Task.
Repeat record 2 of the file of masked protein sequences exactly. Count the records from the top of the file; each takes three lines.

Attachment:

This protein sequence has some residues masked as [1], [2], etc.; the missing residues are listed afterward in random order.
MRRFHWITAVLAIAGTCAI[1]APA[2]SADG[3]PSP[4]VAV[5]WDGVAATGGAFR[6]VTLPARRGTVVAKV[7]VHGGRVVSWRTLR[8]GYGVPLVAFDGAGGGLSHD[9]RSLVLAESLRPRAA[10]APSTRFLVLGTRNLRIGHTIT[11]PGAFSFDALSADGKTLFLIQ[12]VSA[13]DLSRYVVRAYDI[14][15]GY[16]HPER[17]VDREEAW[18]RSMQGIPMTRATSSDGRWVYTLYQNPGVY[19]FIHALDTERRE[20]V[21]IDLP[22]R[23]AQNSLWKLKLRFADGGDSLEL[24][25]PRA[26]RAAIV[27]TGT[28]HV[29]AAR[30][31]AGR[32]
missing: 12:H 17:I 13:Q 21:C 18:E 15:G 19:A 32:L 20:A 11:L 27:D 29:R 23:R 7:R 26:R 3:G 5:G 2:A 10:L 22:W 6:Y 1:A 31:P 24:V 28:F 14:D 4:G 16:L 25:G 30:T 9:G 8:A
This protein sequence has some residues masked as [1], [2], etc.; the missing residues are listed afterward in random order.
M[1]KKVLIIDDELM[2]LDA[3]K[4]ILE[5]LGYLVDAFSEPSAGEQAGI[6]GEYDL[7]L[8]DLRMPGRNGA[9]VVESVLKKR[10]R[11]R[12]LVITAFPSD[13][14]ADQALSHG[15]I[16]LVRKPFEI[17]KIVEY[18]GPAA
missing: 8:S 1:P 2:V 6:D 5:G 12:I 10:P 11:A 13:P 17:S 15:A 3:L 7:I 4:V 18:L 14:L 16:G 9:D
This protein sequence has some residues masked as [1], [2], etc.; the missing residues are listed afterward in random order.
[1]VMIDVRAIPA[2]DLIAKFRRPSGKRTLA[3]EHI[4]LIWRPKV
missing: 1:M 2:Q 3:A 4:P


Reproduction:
This protein sequence has some residues masked as [1], [2], etc.; the missing residues are listed afterward in random order.
M[1]KKVLIIDDELM[2]LDA[3]K[4]ILE[5]LGYLVDAFSEPSAGEQAGI[6]GEYDL[7]L[8]DLRMPGRNGA[9]VVESVLKKR[10]R[11]R[12]LVITAFPSD[13][14]ADQALSHG[15]I[16]LVRKPFEI[17]KIVEY[18]GPAA
missing: 8:S 1:P 2:V 6:D 5:G 12:I 10:P 11:A 13:P 17:S 15:A 3:L 7:I 4:V 18:L 14:L 16:G 9:D